Biotechnology

These eight habits can extend your life for decades

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A new study involving more than 700,000 US veterans reports that people who adopt eight healthy lifestyle habits in midlife can expect to live significantly longer than those who have few or none of these habits. The eight habits are: being physically active, free from opioid addiction, not smoking, managing stress, having a good diet, not drinking alcohol regularly, having good sleep hygiene, and having positive social relationships.

A new study involving more than 700,000 US veterans reports that people who adopt eight healthy lifestyle habits in midlife can expect to live significantly longer than those who have few or none of these habits. The eight habits are: being physically active, free from opioid addiction, not smoking, managing stress, having a good diet, not drinking alcohol regularly, having good sleep hygiene, and having positive social relationships.

According to the results, men who had eight habits by the age of 40 were expected to live an average of 24 years longer than men who did not have any of these habits. For women, having the eight healthy lifestyle factors in midlife was associated with an estimated 21 additional years of life compared to women who did not have these habits.

“We were really surprised by how much there was to gain by adopting one, two, three, or eight lifestyle factors,” said Xuan-Mai T. Nguyen, a health sciences specialist in the Department of Veterans Affairs and an up-and-coming fourth-year medical student at Carle Illinois College of Medicine. “Our research findings show that adopting a healthy lifestyle is important for public health and personal health. The earlier the better, but even if you only make small changes in your 40s, 50s, or 60s, it still pays off.”

Nguyen will present his findings at NUTRITION 2023, the American Society for Nutrition’s premier annual meeting being held July 22-25 in Boston.

For the study, the scientists used data from medical records and questionnaires collected between 2011-2019 from 719,147 people enrolled in the One Million Veterans Affairs Program, a large study that is representative of US veterans nationwide. The analysis included data from adults aged 40-99 years and included 33,375 deaths during follow-up.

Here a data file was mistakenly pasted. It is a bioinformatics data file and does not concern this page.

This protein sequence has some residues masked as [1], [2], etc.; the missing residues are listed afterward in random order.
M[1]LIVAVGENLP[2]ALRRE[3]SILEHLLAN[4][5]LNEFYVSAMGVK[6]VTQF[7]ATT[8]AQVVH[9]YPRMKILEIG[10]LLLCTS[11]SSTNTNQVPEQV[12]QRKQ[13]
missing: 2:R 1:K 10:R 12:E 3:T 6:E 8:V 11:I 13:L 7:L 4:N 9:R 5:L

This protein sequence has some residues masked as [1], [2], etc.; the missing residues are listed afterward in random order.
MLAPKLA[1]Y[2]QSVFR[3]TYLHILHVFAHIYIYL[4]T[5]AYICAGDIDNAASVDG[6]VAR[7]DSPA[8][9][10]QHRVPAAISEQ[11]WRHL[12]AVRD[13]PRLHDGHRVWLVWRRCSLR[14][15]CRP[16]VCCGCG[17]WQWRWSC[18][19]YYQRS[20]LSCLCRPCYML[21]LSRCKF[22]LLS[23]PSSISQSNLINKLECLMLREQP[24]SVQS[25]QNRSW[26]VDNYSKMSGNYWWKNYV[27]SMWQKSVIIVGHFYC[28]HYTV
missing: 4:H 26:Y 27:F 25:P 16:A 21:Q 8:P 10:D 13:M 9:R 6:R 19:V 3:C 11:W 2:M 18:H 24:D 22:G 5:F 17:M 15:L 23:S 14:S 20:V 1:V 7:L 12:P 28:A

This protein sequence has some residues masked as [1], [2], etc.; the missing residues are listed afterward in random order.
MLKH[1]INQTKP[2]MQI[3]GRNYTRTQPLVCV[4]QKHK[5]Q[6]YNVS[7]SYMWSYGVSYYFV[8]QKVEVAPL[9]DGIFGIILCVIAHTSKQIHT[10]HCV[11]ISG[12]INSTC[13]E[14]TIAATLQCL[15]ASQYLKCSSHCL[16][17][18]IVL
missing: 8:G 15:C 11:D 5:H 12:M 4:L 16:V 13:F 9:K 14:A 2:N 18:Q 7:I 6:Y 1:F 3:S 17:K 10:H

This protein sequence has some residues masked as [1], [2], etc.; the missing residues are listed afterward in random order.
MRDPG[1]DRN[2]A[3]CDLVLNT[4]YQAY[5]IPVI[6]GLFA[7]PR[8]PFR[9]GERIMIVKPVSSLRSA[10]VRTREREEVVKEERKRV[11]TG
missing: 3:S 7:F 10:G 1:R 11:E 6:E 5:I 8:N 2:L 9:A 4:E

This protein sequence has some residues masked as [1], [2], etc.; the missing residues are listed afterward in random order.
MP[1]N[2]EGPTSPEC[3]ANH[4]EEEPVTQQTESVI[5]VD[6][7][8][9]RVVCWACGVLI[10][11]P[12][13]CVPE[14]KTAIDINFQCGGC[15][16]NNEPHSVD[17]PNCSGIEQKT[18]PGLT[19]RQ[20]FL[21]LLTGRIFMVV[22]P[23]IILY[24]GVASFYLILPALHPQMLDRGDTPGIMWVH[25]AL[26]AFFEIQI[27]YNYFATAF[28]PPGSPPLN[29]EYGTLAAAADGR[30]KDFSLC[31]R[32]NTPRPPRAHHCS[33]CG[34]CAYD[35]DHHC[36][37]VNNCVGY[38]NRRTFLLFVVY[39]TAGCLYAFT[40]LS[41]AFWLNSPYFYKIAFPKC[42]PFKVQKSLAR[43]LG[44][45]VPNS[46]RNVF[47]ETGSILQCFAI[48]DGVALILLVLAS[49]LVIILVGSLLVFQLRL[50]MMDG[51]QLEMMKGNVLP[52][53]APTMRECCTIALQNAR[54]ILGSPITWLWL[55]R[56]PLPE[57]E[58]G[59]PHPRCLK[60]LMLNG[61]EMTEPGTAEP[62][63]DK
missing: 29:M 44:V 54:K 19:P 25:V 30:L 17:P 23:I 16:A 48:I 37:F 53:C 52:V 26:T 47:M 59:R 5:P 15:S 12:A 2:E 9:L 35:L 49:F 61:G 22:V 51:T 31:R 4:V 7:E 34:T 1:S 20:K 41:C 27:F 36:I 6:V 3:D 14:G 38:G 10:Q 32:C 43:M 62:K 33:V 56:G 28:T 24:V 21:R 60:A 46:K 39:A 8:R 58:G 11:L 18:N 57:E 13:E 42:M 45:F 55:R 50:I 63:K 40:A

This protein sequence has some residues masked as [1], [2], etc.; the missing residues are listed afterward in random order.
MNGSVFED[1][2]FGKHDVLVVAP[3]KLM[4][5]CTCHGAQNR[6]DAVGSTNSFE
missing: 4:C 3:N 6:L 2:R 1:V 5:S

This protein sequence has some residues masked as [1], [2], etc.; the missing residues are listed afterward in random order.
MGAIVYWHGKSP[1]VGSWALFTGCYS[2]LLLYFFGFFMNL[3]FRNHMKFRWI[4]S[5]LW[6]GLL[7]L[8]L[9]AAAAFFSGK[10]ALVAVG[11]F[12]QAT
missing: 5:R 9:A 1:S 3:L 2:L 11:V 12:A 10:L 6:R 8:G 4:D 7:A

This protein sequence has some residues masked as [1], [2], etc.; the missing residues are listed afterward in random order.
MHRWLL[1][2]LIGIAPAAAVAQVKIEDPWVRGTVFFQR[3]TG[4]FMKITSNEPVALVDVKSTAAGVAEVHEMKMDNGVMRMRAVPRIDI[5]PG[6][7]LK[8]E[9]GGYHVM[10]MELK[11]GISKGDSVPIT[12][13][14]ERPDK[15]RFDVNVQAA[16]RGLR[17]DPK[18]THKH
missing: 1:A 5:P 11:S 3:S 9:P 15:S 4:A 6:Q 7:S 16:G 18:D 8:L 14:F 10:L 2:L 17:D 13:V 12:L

Overall, the results show that low physical activity, opioid use, and smoking had the greatest impact on lifespan; these factors were associated with an approximately 30–45% higher risk of death during the study period. Stress, binge drinking, poor diet, and poor sleep hygiene are each associated with an approximately 20% increased risk of death, and a lack of positive social relationships is associated with a 5% increased risk of death.

According to the researchers, the findings underscore the role of lifestyle factors in contributing to chronic diseases such as type 2 diabetes and heart disease that lead to premature disability and death. The results also help measure the extent to which making healthy lifestyle choices can help people reduce their risk of these diseases and live longer.

“Lifestyle medicine is aimed at treating the underlying causes of chronic disease rather than the symptoms,” says Nguyen. “This provides a potential avenue to change the course of healthcare costs that continue to rise due to prescription drugs and surgical procedures.”

The estimated increase in life expectancy from adopting the eight factors of a healthy lifestyle grows slightly smaller with age but remains significant, meaning adopting healthier habits at an older age can still help you live longer. “It’s never too late to adopt a healthy lifestyle,” said Nguyen.

As an observational study, it doesn’t definitively prove causality, said Nguyen. However, these findings align with a growing body of research supporting the role of lifestyle factors in preventing chronic disease and promoting healthy aging.

Nguyen will be presenting this study at 8:29 a.m. EDT on Monday, July 24, during the Flash Session on Nutrition-Related Factors and Chronic Disease Poster Theater at the Sheraton Boston, Fairfax (abstract; presentation details).

Please note that abstracts presented at NUTRITION 2023 are evaluated and selected by a committee of experts but generally do not go through the same peer review process required for publication in a scientific journal. Thus, the findings presented should be considered preliminary until peer-reviewed publications become available.

About NUTRITION 2023

NUTRITION 2023 is the flagship meeting of the American Society for Nutrition and the premier educational event for nutrition professionals around the world. NUTRITION brings together lab scientists, practicing physicians, population health researchers, and community intervention investigators to identify solutions to today’s greatest nutrition challenges. Our audience also includes emerging leaders in the field – undergraduate, graduate and medical students. NUTRITION 2023 will be held July 22-25 2023 in Boston. https://nutrition.org/N23 #Nutrition2023

About the American Society for Nutrition (ASN)

ASN is the leading professional organization for nutritional research scientists and physicians worldwide. Founded in 1928, the society brings together leading nutrition researchers, medical practitioners, policy makers, and industry leaders to advance our knowledge and practice of nutrition. ASN publishes four peer-reviewed journals and provides educational and professional development opportunities to advance nutrition research, practice, and education. Since 2018, the American Society of Nutrition has hosted NUTRITION, the leading global annual meeting for nutrition professionals. http://www.nutrition.org

Find more news briefs from NUTRITION 2023 at: https://www.eurekalert.org/newsroom/nutrition2023.

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